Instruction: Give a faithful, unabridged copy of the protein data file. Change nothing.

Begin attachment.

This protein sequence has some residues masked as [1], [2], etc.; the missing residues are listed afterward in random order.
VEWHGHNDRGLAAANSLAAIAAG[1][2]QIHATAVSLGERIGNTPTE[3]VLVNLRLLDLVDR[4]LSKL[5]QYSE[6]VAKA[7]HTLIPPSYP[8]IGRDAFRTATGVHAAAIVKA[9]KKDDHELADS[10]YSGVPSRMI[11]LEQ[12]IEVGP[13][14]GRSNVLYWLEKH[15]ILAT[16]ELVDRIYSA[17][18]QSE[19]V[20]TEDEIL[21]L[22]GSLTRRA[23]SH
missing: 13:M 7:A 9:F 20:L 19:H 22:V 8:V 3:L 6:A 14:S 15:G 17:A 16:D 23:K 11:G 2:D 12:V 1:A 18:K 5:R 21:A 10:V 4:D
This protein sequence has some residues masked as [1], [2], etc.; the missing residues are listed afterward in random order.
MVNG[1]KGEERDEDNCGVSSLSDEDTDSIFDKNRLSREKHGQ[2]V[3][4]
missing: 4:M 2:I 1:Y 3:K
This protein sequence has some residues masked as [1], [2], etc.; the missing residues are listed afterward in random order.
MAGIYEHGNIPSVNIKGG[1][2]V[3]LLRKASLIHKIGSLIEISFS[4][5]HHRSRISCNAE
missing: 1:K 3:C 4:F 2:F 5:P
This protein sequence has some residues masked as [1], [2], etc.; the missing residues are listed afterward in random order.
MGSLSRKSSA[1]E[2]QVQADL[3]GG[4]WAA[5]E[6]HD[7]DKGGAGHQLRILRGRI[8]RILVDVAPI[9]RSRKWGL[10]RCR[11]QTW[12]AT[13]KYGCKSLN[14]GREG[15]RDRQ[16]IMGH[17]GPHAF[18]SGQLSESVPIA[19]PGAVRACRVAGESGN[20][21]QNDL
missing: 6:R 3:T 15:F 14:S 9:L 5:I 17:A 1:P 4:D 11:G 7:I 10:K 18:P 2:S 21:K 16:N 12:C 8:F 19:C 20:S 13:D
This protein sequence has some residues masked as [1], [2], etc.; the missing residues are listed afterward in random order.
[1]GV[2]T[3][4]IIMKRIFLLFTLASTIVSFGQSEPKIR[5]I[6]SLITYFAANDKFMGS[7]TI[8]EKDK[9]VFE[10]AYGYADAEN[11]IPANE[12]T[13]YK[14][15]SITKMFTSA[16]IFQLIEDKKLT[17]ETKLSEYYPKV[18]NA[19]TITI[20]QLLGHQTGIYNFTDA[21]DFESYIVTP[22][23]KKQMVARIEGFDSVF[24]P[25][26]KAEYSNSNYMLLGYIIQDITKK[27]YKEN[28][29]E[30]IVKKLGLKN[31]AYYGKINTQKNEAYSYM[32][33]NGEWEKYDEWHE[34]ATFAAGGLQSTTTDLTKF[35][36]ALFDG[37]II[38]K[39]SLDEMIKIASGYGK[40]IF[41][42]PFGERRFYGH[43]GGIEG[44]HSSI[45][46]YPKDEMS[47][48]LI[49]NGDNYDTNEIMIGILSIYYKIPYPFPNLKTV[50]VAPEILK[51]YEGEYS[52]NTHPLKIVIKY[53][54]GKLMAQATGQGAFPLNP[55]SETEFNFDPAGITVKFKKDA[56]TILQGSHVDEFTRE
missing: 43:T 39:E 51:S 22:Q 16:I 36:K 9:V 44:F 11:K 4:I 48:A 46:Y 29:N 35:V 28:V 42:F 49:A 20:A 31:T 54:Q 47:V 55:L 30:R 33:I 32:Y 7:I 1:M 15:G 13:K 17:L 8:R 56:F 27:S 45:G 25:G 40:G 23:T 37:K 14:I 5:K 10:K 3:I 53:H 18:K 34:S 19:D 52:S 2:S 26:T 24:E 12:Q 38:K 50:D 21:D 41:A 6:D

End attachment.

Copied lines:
This protein sequence has some residues masked as [1], [2], etc.; the missing residues are listed afterward in random order.
VEWHGHNDRGLAAANSLAAIAAG[1][2]QIHATAVSLGERIGNTPTE[3]VLVNLRLLDLVDR[4]LSKL[5]QYSE[6]VAKA[7]HTLIPPSYP[8]IGRDAFRTATGVHAAAIVKA[9]KKDDHELADS[10]YSGVPSRMI[11]LEQ[12]IEVGP[13][14]GRSNVLYWLEKH[15]ILAT[16]ELVDRIYSA[17][18]QSE[19]V[20]TEDEIL[21]L[22]GSLTRRA[23]SH
missing: 13:M 7:A 9:F 20:L 19:H 22:V 8:V 3:L 6:A 14:S 15:G 17:A 16:D 23:K 11:G 2:D 12:V 1:A 18:K 5:R 21:A 10:V 4:D
This protein sequence has some residues masked as [1], [2], etc.; the missing residues are listed afterward in random order.
MVNG[1]KGEERDEDNCGVSSLSDEDTDSIFDKNRLSREKHGQ[2]V[3][4]
missing: 4:M 2:I 1:Y 3:K
This protein sequence has some residues masked as [1], [2], etc.; the missing residues are listed afterward in random order.
MAGIYEHGNIPSVNIKGG[1][2]V[3]LLRKASLIHKIGSLIEISFS[4][5]HHRSRISCNAE
missing: 1:K 3:C 4:F 2:F 5:P
This protein sequence has some residues masked as [1], [2], etc.; the missing residues are listed afterward in random order.
MGSLSRKSSA[1]E[2]QVQADL[3]GG[4]WAA[5]E[6]HD[7]DKGGAGHQLRILRGRI[8]RILVDVAPI[9]RSRKWGL[10]RCR[11]QTW[12]AT[13]KYGCKSLN[14]GREG[15]RDRQ[16]IMGH[17]GPHAF[18]SGQLSESVPIA[19]PGAVRACRVAGESGN[20][21]QNDL
missing: 6:R 3:T 15:F 14:S 9:L 5:I 17:A 1:P 4:D 11:G 7:I 10:K 18:P 2:S 21:K 16:N 12:C 8:F 19:C 20:S 13:D
This protein sequence has some residues masked as [1], [2], etc.; the missing residues are listed afterward in random order.
[1]GV[2]T[3][4]IIMKRIFLLFTLASTIVSFGQSEPKIR[5]I[6]SLITYFAANDKFMGS[7]TI[8]EKDK[9]VFE[10]AYGYADAEN[11]IPANE[12]T[13]YK[14][15]SITKMFTSA[16]IFQLIEDKKLT[17]ETKLSEYYPKV[18]NA[19]TITI[20]QLLGHQTGIYNFTDA[21]DFESYIVTP[22][23]KKQMVARIEGFDSVF[24]P[25][26]KAEYSNSNYMLLGYIIQDITKK[27]YKEN[28][29]E[30]IVKKLGLKN[31]AYYGKINTQKNEAYSYM[32][33]NGEWEKYDEWHE[34]ATFAAGGLQSTTTDLTKF[35][36]ALFDG[37]II[38]K[39]SLDEMIKIASGYGK[40]IF[41][42]PFGERRFYGH[43]GGIEG[44]HSSI[45][46]YPKDEMS[47][48]LI[49]NGDNYDTNEIMIGILSIYYKIPYPFPNLKTV[50]VAPEILK[51]YEGEYS[52]NTHPLKIVIKY[53][54]GKLMAQATGQGAFPLNP[55]SETEFNFDPAGITVKFKKDA[56]TILQGSHVDEFTRE
missing: 43:T 39:E 51:S 22:Q 16:I 36:K 9:V 44:F 11:K 4:I 48:A 46:Y 29:N 35:V 28:V 42:F 49:A 20:A 31:T 54:Q 47:V 55:L 30:R 33:I 32:Y 7:I 1:M 15:G 13:K 17:L 8:R 56:F 27:S 45:G 25:G 40:G 23:T 37:K 14:I 5:K 10:K 3:I 53:H 18:K 34:S 19:D 52:S 2:S 26:T 24:E 12:Q 38:K 50:D 21:D 41:A 6:D